Social theorists like Lumis distinguish between authoritarian patriotism and democratic patriotism.2 While the former demands unquestioned loyalty to the State and is driven by official history, and the latter corresponds to various forms of civic or ethnic nationalism where loyalties can be to an ethnic nation rather than a nation-state.3 I had the privilege of gauging our nationalist ideals at the 2014 National Conference, where I participated as a delegate representing the Historical Society of Nigeria. I saw firsthand the complexities of the Nigerian State, the deep fault lines and the equally deep connections. I also saw the entrenched interests and the firm resolve to dismantle the existing State and construct a new one based on equity and justice. I heard the voices of minorities roaring like lions in the savanna. From Oron in Akwa Ibom to Kare-Kare in Yobe, Zuru in Kebbi and Oju in Benue, the bitter lamentations of marginalisation were voiced out. These were micro minorities who were taking centre stage at the National level for the first time. Afenifere came to the Conference with a regional agenda and a map that included Lagos. The delegates from Lagos told a stunned audience that they are not and have never been a part of the Western region and would rather be a country of their own if the nation was to split. Ebonyi rejected outright any talk of Eastern region with headquarters in Enugu, much to the chagrin of the rest of the Ndi Igbo delegates. The Northern minority delegates in sharp opposition to the “Arewa” delegates introduced the demand for new states from Southern Kaduna, Southern Bauchi, and Southern Borno, all Christian enclaves in predominantly Muslim existing states. The Kwararafa family showed their spread. Members in 24 states in five out of the six geo-political zones, arguably the most significant single body of peoples spread across the country. The Land Use Act, Resource Control State Police and Judicial and Fiscal Federalism pitched the north against the south. How consensus was to be achieved from these divergent and discordant tunes seemed an impossibility. After four months of talks, sharing of fears and grievances, and getting the statistics to tell the story, a seemingly impossible resolution was reached. Symbolically the members sang the old National Anthem: “Nigeria we hail thee. Our own dear native land”. For the first time in a long time, I truly believed that we had got it right.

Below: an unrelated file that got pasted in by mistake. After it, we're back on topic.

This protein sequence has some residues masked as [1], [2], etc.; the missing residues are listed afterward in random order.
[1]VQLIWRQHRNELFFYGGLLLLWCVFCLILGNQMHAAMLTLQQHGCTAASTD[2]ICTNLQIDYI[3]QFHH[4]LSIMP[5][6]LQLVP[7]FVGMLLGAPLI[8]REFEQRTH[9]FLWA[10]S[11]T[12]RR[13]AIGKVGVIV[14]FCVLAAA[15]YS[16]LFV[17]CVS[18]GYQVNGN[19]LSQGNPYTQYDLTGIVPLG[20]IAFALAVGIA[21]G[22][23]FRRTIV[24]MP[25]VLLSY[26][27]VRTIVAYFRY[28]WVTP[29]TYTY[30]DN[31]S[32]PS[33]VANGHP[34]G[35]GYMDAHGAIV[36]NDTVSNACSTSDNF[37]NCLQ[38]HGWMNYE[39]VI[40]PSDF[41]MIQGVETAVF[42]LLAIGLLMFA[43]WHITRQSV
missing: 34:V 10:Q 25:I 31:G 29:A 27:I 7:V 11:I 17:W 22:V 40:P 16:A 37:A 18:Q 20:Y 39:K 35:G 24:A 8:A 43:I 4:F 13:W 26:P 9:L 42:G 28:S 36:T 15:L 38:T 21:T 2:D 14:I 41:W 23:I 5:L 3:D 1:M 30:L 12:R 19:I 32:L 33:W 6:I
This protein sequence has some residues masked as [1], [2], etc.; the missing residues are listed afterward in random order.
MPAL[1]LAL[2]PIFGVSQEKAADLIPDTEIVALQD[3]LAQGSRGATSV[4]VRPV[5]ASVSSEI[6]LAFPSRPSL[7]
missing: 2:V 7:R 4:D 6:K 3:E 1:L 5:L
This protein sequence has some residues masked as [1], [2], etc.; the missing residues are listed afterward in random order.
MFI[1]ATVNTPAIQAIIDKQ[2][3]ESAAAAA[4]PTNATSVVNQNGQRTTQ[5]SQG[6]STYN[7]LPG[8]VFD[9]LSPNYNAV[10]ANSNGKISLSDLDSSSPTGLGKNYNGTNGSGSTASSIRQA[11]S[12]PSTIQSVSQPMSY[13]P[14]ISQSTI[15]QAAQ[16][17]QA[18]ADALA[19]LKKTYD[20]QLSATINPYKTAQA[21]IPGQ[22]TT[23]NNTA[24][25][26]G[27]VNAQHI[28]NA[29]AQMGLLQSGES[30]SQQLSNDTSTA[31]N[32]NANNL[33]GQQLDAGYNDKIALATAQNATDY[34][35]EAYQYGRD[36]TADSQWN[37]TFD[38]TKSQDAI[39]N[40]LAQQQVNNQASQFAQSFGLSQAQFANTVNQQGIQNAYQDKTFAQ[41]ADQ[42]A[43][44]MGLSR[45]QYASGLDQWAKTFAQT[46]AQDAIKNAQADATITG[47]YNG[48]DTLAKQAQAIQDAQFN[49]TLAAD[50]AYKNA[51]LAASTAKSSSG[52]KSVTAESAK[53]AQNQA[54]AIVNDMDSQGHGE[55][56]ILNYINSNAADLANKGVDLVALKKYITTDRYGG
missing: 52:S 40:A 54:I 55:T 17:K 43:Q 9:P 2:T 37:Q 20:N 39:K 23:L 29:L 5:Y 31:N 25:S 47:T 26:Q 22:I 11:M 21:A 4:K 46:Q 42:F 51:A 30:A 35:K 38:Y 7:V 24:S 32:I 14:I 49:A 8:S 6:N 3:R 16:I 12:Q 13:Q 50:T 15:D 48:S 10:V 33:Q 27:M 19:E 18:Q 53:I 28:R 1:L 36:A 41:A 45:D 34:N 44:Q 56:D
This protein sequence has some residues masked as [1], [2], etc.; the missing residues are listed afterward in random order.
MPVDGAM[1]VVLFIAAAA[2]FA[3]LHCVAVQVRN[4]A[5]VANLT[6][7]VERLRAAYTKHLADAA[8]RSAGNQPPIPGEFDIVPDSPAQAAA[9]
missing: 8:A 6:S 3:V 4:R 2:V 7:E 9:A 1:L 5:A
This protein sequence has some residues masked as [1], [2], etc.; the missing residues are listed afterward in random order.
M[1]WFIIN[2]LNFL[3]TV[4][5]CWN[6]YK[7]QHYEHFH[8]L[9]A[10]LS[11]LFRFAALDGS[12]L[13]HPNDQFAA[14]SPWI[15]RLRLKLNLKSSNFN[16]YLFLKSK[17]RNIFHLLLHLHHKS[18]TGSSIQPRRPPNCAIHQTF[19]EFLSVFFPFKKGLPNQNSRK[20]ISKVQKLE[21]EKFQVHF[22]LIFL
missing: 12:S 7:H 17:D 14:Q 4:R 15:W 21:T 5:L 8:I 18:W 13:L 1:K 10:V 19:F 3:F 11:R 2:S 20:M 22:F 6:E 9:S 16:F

But while Goodluck Jonathan was hoping to implement the Conference’s recommendations after the 2015 elections (which, as an incumbent he assumed he would win), elements in our polity were plotting to jettison his plan.   Within four years of taking power, the All Progressive Congress, rather than use the 2014 Conference Report as a starting point to tackle the challenges they met, began to implement an agenda that has created a Nigeria that many of us can hardly recognise. The current conversation regarding the future of Nigeria (for some people, we have barely six months to survive); the daily revelations that give credence to conspiracy theories surrounding ultra right wing ethnic supremacy ideas who have come to understand that only an obstreperous presentation of their case with some degree of violence, shocks the political leadership to reckon with them. Right-wing populists and ethnic nationalist began to use exclusionary nationalism as a weapon, tool or platform for all those who feel “not heard”, “not included”, and “not recognised” by the ruling class in general and the current political establishment in particular. The debate over restructuring has become the symbolic crystallisation point of deeper identity conflicts, distribution of resources and sovereignty. Thus Boko Haram, Masson, IPOB, Yoruba Liberation Command, Niger Delta Avengers, to mention a few, should be understood as reminders of what damage can be done when nihilist elements are allowed to weaponise anger for their own political agenda. The diffusion of this rage has become a matter of Nigeria’s democratic survival.


Restructuring and the National Question